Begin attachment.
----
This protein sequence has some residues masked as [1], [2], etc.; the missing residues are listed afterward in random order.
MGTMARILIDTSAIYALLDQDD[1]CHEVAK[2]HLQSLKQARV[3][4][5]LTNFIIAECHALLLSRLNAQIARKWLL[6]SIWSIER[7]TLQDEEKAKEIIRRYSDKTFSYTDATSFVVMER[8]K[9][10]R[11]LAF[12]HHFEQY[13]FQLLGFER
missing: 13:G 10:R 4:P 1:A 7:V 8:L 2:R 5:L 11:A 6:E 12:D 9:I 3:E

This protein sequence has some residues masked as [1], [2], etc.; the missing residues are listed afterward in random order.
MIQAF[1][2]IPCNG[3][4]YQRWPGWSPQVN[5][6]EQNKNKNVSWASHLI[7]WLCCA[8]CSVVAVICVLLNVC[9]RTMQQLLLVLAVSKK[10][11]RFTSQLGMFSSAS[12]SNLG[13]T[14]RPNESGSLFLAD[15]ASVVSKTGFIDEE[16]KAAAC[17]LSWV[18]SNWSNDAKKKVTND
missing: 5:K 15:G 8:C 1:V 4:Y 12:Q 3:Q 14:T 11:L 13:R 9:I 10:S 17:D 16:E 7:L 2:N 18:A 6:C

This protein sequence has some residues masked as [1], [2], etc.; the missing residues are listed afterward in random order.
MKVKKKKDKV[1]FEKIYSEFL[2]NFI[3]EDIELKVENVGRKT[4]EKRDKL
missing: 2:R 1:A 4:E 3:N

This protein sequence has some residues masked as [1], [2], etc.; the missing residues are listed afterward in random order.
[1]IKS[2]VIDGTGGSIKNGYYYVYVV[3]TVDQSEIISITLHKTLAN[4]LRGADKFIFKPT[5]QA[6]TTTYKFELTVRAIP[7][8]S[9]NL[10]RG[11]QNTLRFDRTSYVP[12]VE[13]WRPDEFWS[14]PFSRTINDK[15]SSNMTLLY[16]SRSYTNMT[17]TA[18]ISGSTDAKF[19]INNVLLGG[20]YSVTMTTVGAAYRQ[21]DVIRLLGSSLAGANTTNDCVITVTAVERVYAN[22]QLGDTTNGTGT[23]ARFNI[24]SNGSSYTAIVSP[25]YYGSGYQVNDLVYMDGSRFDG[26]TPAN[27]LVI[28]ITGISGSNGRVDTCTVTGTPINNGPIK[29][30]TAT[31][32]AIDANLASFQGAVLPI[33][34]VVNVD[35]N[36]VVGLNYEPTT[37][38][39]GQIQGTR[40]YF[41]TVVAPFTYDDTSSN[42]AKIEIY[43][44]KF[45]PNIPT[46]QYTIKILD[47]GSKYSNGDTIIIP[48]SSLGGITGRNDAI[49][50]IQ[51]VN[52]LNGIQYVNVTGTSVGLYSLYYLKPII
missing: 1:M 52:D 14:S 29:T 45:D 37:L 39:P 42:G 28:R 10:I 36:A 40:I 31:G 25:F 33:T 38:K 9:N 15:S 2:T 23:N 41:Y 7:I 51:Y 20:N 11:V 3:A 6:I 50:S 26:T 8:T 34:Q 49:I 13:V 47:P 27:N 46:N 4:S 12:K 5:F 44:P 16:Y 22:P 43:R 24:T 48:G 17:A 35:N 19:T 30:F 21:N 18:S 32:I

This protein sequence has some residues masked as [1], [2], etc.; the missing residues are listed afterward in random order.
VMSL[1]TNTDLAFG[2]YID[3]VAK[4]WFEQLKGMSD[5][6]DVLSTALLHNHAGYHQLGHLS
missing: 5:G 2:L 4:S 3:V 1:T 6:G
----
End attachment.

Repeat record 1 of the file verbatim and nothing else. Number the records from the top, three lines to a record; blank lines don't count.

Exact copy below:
This protein sequence has some residues masked as [1], [2], etc.; the missing residues are listed afterward in random order.
MGTMARILIDTSAIYALLDQDD[1]CHEVAK[2]HLQSLKQARV[3][4][5]LTNFIIAECHALLLSRLNAQIARKWLL[6]SIWSIER[7]TLQDEEKAKEIIRRYSDKTFSYTDATSFVVMER[8]K[9][10]R[11]LAF[12]HHFEQY[13]FQLLGFER
missing: 13:G 10:R 4:P 1:A 7:V 8:L 2:R 5:L 11:A 6:E 12:D 9:I 3:E